Temperature Converter

Type a value in the Celsius field to convert the value to Fahrenheit:

Fahrenheit:

image

The PFAF Bookshop

Plants For A Future have a number of books available in paperback and digital form. Book titles include Edible Plants, Edible Perennials, Edible Trees, and Woodland Gardening. Our new book to be released soon is Edible Shrubs.

Shop Now

Propagation

Seed germinates quickly (3-4 days) without scarification.

Other Names

If available other names are mentioned here

Silverleaf desmodium, Spanish clover, Spanish tick-clover, Tick clover, Velcro plant, Desmodium, Silver leaf desmodium, Silverleaf, silver-leaved desmodium, Spanish tickclover, Velcro vine, Velcro weed, Spanischer Klee (German); Desmodio plateado (Spanish); Pega pega (Spanish).

Found In

Countries where the plant has been found are listed here if the information is available

Native to South America (i.e. Venezuela, Brazil, Bolivia, Peru, northern Argentina, Paraguay and Uruguay). Naturalised in many parts of eastern Australia (i.e. in south-eastern and northern Queensland and in the coastal districts of northern and central New South Wales). Now locally naturalised elsewhere in the highland tropics and humid subtropics.

Weed Potential

Right plant wrong place. We are currently updating this section. Please note that a plant may be invasive in one area but may not in your area so it’s worth checking.

Desmodium uncinatum was introduced as a fodder crop and has now become a weed of creekbanks (i.e. riparian areas), roadsides, fencelines, forest margins, disturbed sites, waste areas and plantation crops (e.g. sugarcane). It is regarded as an important environmental weed in south-eastern Queensland, and was recently ranked among the top 100 invasive plants species in the region. It is also regarded as an environmental weed in the New South Wales North Coast region. It spreads into forest margins and along creeks where it trails over shrubs and groundcovers, but it does not climb into trees. It has also been reported to ensnare and kill native wildlife (e.g. frogs, birds, lizards and microbats) that easily become stuck to its stems and fruit.

Conservation Status

IUCN Red List of Threatened Plants Status : This taxon has not yet been assessed

Related Plants
Latin NameCommon NameEdibility RatingMedicinal Rating
Desmodium caudatum 01
Desmodium cinereumRensoni. Tickclover00
Desmodium elegans 02
Desmodium intortumPega-pega. Beggarlice00
Desmodium paniculatumPanicled tick trefoil00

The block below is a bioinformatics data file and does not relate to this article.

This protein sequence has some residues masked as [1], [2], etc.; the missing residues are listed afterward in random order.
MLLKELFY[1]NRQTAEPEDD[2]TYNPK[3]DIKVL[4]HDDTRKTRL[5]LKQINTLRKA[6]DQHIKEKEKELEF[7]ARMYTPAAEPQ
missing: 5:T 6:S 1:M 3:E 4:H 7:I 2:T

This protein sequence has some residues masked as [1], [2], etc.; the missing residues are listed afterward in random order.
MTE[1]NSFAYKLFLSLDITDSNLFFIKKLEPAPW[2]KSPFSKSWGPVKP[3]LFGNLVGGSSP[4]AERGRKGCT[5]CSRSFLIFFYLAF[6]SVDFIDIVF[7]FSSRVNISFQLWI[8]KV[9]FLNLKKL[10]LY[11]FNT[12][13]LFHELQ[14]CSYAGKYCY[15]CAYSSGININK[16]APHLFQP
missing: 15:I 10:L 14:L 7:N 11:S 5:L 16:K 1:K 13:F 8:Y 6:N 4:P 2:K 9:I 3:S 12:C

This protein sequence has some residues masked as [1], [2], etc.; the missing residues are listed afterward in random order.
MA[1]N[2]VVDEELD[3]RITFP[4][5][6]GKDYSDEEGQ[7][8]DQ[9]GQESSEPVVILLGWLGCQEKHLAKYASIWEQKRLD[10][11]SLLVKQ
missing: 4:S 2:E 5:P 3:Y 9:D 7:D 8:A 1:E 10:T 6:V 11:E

Desmodium styracifoliumGuang Jing Qian Cao, Coin-leaf desmodium02
Desmodium triflorumThree-flower beggarweed, Three-flower tick-trefoil02

 

Print Friendly and PDF

Expert comment

Author

(Jacq.) DC

Botanical References

Links / References

For a list of references used on this page please go here
A special thanks to Ken Fern for some of the information used on this page.

Readers comment

QR Code

What's this?

This is a QR code (short for Quick Response) which gives fast-track access to our website pages. QR Codes are barcodes that can be read by mobile phone (smartphone) cameras. This QR Code is unique to this page. All plant pages have their own unique code. For more information about QR Codes click here.

1. Copy and print the QR code to a plant label, poster, book, website, magazines, newspaper etc and even t-shirts.

2. Smartphone users scan the QR Code which automatically takes them to the webpage the QR Code came from.

3. Smartphone users quickly have information on a plant directly for the pfaf.org website on their phone.

Add a comment

If you have important information about this plant that may help other users please add a comment or link below. Only comments or links that are felt to be directly relevant to a plant will be included. If you think a comment/link or information contained on this page is inaccurate or misleading we would welcome your feedback at admin@pfaf.org. If you have questions about a plant please use the Forum on this website as we do not have the resources to answer questions ourselves.

* Please note: the comments by website users are not necessarily those held by PFAF and may give misleading or inaccurate information.

To leave a comment please Register or login here All comments need to be approved so will not appear immediately.

Subject : Desmodium uncinatum  
All the information contained in these pages is Copyright (C) Plants For A Future, 1996-2012.
Plants For A Future is a charitable company limited by guarantee, registered in England and Wales. Charity No. 1057719, Company No. 3204567,
Web Design & Management
This work is licensed under a Creative Commons License. Some information cannot be used for commercial reasons or be modified (but some can). Please view the copyright link for more information.